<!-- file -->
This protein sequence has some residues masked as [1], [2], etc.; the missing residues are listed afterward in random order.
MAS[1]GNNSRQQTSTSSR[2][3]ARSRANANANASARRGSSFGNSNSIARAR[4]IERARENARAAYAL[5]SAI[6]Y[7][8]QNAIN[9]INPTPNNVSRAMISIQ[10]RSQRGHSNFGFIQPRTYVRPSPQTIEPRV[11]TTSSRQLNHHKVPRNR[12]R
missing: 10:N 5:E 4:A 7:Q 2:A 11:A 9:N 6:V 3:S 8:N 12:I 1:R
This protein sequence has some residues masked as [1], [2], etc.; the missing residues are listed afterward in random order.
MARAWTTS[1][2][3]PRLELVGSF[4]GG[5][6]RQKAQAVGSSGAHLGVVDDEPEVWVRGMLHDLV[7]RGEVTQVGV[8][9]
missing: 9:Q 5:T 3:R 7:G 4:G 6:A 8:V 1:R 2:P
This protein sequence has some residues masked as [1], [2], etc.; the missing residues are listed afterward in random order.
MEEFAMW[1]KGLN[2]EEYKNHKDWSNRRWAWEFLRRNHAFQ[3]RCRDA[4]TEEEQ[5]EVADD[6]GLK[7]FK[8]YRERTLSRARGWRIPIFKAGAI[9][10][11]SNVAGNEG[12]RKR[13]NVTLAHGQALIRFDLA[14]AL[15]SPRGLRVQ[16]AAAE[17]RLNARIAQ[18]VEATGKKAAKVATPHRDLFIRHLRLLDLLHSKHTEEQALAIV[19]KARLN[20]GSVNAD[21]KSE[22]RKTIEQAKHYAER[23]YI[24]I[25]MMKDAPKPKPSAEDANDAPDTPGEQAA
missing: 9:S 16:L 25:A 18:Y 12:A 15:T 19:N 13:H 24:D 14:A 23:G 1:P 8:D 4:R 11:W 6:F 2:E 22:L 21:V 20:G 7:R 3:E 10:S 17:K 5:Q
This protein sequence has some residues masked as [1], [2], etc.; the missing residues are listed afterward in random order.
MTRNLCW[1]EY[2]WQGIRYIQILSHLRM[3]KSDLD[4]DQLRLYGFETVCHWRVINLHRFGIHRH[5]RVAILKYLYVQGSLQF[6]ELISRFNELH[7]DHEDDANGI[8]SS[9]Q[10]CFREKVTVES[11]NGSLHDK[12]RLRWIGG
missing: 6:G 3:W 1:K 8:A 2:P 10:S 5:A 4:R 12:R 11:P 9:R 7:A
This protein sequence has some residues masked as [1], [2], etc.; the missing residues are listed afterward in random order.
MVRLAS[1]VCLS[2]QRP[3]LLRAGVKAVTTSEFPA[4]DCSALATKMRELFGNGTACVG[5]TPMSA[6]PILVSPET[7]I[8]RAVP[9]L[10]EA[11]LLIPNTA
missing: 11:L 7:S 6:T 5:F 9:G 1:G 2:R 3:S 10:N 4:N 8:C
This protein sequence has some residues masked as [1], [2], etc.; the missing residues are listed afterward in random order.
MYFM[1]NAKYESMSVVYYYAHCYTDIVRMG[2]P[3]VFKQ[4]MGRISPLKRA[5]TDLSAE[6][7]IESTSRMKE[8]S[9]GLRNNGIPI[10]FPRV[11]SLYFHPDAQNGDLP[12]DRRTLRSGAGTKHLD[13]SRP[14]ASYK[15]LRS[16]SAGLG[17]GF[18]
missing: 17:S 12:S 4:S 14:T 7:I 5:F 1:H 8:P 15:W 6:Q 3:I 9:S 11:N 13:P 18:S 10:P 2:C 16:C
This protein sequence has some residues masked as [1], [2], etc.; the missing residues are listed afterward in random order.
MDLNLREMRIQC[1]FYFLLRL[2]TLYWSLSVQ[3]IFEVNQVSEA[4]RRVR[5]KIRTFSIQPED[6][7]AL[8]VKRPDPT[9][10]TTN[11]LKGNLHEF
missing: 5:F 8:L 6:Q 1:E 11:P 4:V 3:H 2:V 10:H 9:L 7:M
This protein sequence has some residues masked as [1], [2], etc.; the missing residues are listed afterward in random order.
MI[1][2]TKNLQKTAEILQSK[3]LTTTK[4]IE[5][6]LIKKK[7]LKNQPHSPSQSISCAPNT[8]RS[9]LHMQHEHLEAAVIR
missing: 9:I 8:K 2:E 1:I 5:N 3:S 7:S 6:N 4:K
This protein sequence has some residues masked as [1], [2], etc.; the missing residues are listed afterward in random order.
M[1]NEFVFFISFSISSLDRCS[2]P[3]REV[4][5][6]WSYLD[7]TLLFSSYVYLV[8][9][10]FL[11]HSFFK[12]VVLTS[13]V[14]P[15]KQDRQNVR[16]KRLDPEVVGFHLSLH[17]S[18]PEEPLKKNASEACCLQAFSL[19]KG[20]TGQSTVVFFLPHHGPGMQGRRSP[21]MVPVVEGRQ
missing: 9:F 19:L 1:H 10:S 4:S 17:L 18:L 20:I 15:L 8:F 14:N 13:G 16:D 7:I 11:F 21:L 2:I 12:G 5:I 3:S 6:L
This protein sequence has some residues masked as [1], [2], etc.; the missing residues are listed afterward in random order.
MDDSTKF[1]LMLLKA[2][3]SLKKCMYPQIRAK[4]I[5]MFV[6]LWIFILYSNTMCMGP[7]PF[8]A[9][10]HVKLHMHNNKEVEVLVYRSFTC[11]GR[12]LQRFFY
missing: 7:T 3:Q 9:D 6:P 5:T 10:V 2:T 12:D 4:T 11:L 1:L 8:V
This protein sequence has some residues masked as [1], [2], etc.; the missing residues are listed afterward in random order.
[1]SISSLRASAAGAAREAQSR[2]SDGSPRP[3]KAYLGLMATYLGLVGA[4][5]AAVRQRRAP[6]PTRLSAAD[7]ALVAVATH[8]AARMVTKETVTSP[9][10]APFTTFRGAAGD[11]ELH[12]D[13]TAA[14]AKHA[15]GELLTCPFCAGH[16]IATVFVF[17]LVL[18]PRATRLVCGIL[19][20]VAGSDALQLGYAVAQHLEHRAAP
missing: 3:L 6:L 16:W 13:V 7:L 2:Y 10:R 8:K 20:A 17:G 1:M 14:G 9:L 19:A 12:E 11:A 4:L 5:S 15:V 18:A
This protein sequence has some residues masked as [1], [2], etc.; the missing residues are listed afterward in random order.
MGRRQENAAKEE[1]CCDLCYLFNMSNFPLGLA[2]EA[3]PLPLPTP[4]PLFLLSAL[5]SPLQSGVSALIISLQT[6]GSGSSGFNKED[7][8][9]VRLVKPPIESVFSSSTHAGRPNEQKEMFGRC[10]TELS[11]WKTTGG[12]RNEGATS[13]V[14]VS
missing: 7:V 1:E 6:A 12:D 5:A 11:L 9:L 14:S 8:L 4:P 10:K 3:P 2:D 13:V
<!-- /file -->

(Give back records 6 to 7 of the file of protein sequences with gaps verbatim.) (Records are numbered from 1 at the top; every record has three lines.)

This protein sequence has some residues masked as [1], [2], etc.; the missing residues are listed afterward in random order.
MYFM[1]NAKYESMSVVYYYAHCYTDIVRMG[2]P[3]VFKQ[4]MGRISPLKRA[5]TDLSAE[6][7]IESTSRMKE[8]S[9]GLRNNGIPI[10]FPRV[11]SLYFHPDAQNGDLP[12]DRRTLRSGAGTKHLD[13]SRP[14]ASYK[15]LRS[16]SAGLG[17]GF[18]
missing: 17:S 12:S 4:S 14:T 7:I 5:F 1:H 8:P 15:W 6:Q 3:I 9:S 11:N 13:P 18:S 10:P 2:C 16:C
This protein sequence has some residues masked as [1], [2], etc.; the missing residues are listed afterward in random order.
MDLNLREMRIQC[1]FYFLLRL[2]TLYWSLSVQ[3]IFEVNQVSEA[4]RRVR[5]KIRTFSIQPED[6][7]AL[8]VKRPDPT[9][10]TTN[11]LKGNLHEF
missing: 5:F 8:L 6:Q 1:E 11:P 4:V 3:H 2:V 10:H 9:L 7:M